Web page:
As the world’s population grows, so does demand for resources – especially clean water, which is becoming increasingly scarce. But efforts are under way to find solutions to this growing problem.
One potentially revolutionary water recycling solution has been developed at the State University of New York at Delhi. The massive project will divert a daily total of 200,000 gallons of treated wastewater into an underground irrigation and storage system, greatly increasing local water-treatment capacities, benefiting New York City.
This system would offer a number of benefits, the most important of which is the ability to provide more clean water to the local area on a daily basis.
Benefits of the irrigation system
The project, created by the university’s Center of Excellence in Watershed Applications of Technology for Economic Revitalization, will create more than 80 new jobs split between two local businesses. Similar results could be seen in every community that eventually adopts the system. And in a single community, the irrigation system is expected to create millions of dollars in economic activity every year, at a cost of just $2.2 million.
The importance of clean water
Clean water is one of the most important and vital resources in terms of quality of life, and many communities in the United States are fortunate enough to drink and use clean, treated water every day. Unfortunately, this isn’t a universal luxury. Many efforts in resource conservation and management have been aimed at finding ways to provide clean drinking water to undeveloped or developing nations. But that hasn’t diminished the needs of communities in the United States, where conservation remains a key focus.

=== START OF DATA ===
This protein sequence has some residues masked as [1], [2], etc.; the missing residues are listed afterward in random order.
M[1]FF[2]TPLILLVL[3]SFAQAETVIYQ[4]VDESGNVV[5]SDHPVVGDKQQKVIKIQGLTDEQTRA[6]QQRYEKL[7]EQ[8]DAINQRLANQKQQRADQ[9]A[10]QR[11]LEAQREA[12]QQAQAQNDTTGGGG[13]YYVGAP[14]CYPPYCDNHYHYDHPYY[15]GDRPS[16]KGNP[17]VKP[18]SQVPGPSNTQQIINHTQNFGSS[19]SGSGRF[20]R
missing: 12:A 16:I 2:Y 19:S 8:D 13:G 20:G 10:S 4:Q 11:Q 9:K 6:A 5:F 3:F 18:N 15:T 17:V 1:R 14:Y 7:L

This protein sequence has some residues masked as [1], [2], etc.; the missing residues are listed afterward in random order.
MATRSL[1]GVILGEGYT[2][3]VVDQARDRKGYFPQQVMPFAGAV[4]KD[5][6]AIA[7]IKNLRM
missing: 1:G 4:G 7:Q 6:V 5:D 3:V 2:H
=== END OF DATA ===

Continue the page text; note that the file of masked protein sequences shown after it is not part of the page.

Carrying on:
By becoming more efficient users of water domestically, Americans can help relieve the global water crisis and diminish the strained water resources available on the home front.
Even amid these new clean water solutions, there are still steps consumers can take in their own homes to contribute to the effort. Start by turning off running water when no one is using it, and installing energy-efficient faucets and water fixtures throughout the home. Consumers can also cut out bottled water consumption by instead using a good quality water filter to clean drinking water. And anytime consumers can reuse water – such as collecting rainwater in buckets or barrels and using it to water plants – the better.
With any luck, continued innovation and an investment into research will produce new, more efficient methods of conserving water and increasing the availability of clean drinking water not only in the United States, but around the world. The new project developed by SUNY Delhi will go a long way toward expanding clean water treatment, and its ability to boost the economy comes at a good time for the country. Depending on how easily – and effectively – it’s introduced into the local community, similar systems may soon find their way into communities all across the United States, and then maybe in other countries as well.